Time Flies – What can you do about it?

Time Flies

In virtually every meeting I’ve been in over the last month or two, someone has made the comment that they can’t believe that the year is almost half over.

More and more, it feels like time is flying – and generally not because we’re all having so much fun!

Most business owners I know work a lot – and it’s not just long hours, they are incredibly busy during those long hours. And of course exhausted once they do get a break.

The end result is a consistent blur of activity and the belated recognition that another week, month, or even quarter has flown by without you realizing it.

“The days are long but the years are short.”

– Gretchen Rubin

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Time Flies – what’s the problem?

When I was waiting tables back in college, everyone wanted to have the busiest shifts. Not only is that when you made the most money, but by having a crazy number of tables, the time just flew by and before you knew it, it was closing time. The alternative was to get stuck with a slow afternoon – you might get 3 or 4 tables over the course of 5 hours and most of your time was spent cleaning up the tables or your station… and just sitting around waiting for something to happen.

Those were the days when time seemed to almost stop.

These days, as a business owner or a busy professional, the hectic days are every day – and while you’re not likely to be bored, you’re also not likely enjoying that pace when it’s an every day occurrence. Not only is it exhausting, but it also puts you in a position where you are constantly reacting to what’s going on around you – rather than proactively making things happen.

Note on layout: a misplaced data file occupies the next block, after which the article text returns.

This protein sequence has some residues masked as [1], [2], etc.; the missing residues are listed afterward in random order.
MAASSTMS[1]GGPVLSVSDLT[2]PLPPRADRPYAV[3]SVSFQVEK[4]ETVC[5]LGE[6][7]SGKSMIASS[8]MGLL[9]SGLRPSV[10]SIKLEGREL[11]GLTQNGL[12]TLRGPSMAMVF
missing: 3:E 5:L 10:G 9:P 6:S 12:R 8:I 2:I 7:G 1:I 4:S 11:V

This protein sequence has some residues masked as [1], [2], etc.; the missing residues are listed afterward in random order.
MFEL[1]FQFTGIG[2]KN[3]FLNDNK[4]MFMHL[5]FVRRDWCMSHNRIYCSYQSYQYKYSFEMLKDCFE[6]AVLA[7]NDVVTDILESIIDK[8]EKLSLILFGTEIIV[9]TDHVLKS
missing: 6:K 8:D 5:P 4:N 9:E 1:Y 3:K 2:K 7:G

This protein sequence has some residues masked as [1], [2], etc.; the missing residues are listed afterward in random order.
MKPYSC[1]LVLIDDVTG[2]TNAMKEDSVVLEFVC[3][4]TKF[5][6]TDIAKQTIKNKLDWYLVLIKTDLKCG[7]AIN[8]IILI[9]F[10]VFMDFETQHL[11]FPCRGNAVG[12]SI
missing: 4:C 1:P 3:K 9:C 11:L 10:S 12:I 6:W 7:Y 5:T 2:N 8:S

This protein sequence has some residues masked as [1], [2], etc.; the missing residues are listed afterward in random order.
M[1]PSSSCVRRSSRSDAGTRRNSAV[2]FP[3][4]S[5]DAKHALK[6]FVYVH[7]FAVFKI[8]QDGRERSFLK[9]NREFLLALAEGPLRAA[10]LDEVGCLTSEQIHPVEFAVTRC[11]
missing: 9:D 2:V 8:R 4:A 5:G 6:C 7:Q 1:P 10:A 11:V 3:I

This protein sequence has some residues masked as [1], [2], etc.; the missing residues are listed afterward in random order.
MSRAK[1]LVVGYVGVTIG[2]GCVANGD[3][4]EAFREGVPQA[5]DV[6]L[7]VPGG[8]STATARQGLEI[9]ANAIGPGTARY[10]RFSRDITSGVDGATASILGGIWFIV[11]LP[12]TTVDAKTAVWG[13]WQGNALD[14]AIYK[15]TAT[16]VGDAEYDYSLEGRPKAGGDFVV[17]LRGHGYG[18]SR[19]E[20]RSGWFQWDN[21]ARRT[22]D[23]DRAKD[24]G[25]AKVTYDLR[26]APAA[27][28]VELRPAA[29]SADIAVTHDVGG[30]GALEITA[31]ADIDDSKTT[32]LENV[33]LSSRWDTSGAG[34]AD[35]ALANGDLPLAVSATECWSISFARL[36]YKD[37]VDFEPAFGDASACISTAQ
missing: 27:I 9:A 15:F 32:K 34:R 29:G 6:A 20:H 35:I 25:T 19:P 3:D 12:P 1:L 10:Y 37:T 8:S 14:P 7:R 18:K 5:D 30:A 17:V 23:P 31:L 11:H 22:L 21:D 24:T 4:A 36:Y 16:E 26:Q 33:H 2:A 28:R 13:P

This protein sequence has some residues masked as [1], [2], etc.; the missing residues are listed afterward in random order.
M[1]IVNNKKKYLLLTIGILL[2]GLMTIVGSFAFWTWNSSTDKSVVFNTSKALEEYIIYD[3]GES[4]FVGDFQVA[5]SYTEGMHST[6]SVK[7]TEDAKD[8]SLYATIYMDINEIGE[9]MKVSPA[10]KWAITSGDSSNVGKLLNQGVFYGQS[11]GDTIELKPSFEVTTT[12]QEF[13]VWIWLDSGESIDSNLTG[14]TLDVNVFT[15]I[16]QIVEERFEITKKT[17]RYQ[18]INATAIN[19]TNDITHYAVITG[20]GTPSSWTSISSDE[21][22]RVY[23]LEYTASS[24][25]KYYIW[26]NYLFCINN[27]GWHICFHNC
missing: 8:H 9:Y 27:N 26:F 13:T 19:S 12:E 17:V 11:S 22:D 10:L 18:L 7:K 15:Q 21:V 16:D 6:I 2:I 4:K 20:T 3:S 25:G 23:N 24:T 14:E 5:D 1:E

You’re tired, you’re not at your best and you’re unprepared for any surprises. And even worse, it starts to feel like your life is passing you by.

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Time Flies – What to do about it…

The best time management experts will be quick to point out that you can’t really ‘manage’ your time, you can only focus on how productive you are with that time and you can prioritize how you use your time.

But time will continue to march on.

However, there are a few things you can do to slow things down (or at least slow down the perception of time flying by… and give yourself some space).

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Look for Novelty

Neuroscientists have learned that one of the causes for an increase in the perceived speed of time passing is due to your brain getting comfortable with your routine. When you were younger you were experiencing a lot of ‘firsts’. First time you ever rode an airplane, first big business dinner, first time presenting to a group – whatever it might be, those ‘firsts’ require a lot more attention from your brain and that engagement makes it feel like time slows down.

It’s difficult to keep finding new ‘firsts’, especially if you’ve been around for a while, but the good news is that it doesn’t have to be completely novel to have a similar effect. Changing up small things can drive just enough novelty that your brain will react. Try driving a new route to work, doing something routine in a new way or even ordering something different from your favorite coffee shop.